Prepping for Slattery’s Sago Saga

Paper Ball Clip
18th November 2009
To the sun and sea I go…
2nd December 2009

This was Irene’s pen-ultimate week in the office this year, as she is bidding the wind and rain Goodbye and travelling to warmer climates for Christmas. As such, we are tying up the couple of loose ends from this year and prepping for next year before the festive season hits us. There has been a lot of  planning, databasing, newsletter designing, list making, laughing, sorting through files, DVD copying, budgeting and even a long lost prompt book was found. Mind you it was not easy, as the heating in the office was broken for most of the week, but thankfully it is back on now.

For me, much of the week was taken up by pre-production of Slattery’s Sago Saga – a staged reading of an adaptation by Arthur Riordan of Flann O’Brien’s last and unfinished novel. I have been writing out contracts, making contact lists, disseminating travel arrangements, designing, printing and sending out invitations.

We have now cast our actors – the talented Clare Barrett, Lisa Lambe, Louis Lovett, David Pearse and Marty Rae. Under Jo Mangan’s direction, with Emma Hannon stage managing, they will read a working draft of Arthur Riordan‘s script in the Dining Hall of Castletown House next Sunday, with cellist Kim V Porcelli playing live music – should be quite fabulous!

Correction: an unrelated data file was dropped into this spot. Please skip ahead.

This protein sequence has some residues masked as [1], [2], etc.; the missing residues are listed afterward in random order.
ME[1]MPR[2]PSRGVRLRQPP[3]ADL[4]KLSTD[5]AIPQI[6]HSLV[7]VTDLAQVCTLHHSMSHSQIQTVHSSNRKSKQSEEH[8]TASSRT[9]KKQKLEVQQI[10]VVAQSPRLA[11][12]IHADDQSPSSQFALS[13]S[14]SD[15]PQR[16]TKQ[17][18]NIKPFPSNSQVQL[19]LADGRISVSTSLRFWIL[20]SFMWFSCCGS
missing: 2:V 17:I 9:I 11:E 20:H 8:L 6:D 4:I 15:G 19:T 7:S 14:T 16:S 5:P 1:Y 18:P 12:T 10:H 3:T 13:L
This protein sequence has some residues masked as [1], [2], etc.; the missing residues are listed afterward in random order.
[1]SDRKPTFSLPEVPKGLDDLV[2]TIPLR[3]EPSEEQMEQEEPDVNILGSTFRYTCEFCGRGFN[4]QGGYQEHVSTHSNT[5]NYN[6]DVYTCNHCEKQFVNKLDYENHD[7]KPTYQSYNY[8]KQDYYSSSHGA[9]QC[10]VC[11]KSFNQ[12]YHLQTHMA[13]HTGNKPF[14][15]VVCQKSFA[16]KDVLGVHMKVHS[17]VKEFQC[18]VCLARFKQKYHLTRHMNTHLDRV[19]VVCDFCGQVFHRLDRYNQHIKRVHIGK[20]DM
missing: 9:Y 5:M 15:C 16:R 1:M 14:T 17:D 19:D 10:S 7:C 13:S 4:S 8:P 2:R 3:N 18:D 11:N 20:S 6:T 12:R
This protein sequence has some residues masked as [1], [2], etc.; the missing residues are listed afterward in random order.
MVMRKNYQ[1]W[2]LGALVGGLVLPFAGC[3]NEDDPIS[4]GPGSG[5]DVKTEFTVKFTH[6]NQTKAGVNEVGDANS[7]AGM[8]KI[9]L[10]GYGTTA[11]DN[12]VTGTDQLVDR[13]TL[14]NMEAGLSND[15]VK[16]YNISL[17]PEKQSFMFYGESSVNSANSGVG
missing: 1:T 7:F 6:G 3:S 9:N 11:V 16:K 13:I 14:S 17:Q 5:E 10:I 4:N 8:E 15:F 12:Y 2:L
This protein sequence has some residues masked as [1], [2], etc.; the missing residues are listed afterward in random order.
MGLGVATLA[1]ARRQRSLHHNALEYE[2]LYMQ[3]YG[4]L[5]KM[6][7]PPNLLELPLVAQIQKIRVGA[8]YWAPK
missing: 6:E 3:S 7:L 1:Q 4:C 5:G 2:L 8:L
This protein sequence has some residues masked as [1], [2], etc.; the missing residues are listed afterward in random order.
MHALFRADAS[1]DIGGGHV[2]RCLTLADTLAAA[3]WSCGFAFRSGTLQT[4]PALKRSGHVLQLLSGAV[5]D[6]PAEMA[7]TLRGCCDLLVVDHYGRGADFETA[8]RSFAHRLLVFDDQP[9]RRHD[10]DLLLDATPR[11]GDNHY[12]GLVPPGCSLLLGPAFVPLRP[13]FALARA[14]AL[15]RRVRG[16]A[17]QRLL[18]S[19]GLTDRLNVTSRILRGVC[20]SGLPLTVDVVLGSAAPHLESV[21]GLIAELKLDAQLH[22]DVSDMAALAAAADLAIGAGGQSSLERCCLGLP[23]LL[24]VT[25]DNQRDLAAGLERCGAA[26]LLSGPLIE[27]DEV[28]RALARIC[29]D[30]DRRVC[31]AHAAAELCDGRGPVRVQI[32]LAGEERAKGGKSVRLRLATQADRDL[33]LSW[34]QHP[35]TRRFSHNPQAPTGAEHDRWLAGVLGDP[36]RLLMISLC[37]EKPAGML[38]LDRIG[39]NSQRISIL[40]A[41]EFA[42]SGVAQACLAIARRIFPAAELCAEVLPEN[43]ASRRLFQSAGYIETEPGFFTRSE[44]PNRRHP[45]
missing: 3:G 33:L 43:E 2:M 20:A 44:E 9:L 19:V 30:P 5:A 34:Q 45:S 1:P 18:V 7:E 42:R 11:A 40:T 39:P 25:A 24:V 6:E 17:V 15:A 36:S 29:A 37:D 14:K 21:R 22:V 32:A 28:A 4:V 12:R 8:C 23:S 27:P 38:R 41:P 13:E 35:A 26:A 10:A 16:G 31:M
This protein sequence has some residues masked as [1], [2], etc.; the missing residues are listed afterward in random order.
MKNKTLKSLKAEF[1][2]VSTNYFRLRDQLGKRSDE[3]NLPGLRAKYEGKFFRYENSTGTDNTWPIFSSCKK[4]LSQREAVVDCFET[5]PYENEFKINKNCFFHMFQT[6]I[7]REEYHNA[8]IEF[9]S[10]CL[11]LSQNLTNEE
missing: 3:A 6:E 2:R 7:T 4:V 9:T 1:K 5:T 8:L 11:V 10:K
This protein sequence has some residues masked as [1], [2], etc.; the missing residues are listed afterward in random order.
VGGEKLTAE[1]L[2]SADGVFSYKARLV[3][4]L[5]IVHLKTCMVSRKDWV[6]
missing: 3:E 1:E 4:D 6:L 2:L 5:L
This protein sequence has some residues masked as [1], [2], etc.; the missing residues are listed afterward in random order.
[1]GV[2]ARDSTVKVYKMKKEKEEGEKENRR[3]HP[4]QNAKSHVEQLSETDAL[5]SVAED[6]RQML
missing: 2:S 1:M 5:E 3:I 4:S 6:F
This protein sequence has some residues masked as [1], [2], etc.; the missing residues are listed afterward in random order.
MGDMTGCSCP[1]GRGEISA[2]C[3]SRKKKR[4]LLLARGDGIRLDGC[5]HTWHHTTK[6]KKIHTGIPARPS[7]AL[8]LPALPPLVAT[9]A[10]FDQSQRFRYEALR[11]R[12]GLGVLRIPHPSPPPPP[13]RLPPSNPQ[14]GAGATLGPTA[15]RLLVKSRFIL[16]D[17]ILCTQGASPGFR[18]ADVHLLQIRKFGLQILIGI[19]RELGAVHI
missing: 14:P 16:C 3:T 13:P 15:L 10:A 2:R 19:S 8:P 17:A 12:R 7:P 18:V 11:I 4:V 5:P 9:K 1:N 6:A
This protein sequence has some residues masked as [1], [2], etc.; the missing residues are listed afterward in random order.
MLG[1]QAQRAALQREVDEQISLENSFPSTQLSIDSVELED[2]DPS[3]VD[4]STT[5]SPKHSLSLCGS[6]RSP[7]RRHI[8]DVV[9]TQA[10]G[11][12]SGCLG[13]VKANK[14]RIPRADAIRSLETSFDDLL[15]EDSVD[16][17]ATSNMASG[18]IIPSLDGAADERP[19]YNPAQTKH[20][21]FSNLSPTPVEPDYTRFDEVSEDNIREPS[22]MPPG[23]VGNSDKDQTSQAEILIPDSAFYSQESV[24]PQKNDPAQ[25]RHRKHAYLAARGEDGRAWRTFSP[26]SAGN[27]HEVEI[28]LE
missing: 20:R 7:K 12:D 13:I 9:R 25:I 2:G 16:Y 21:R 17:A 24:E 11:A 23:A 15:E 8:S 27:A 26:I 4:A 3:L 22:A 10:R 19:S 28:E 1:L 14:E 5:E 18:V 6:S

If perhaps, like me, you are wondering what ‘sago’ is, Wikipedia says thus:

‘Sago is a starch extracted from the pith of sago palm stems, Metroxylon sagu. It is a major staple food for the lowland peoples of New Guinea and the Moluccas, where it is called saksak and sagu. It is traditionally cooked and eaten in various forms, such as rolled into balls, mixed with boiling water to form a paste, or as a pancake. Sago looks like many other starches, and both sago and tapioca are produced commercially in the form of “pearls”. Sago pearls are similar in appearance to tapioca pearls, and the two may be used interchangeably in some dishes. This similarity causes some confusion in the names of dishes made with the pearls.’

Quite fascinating, I think!


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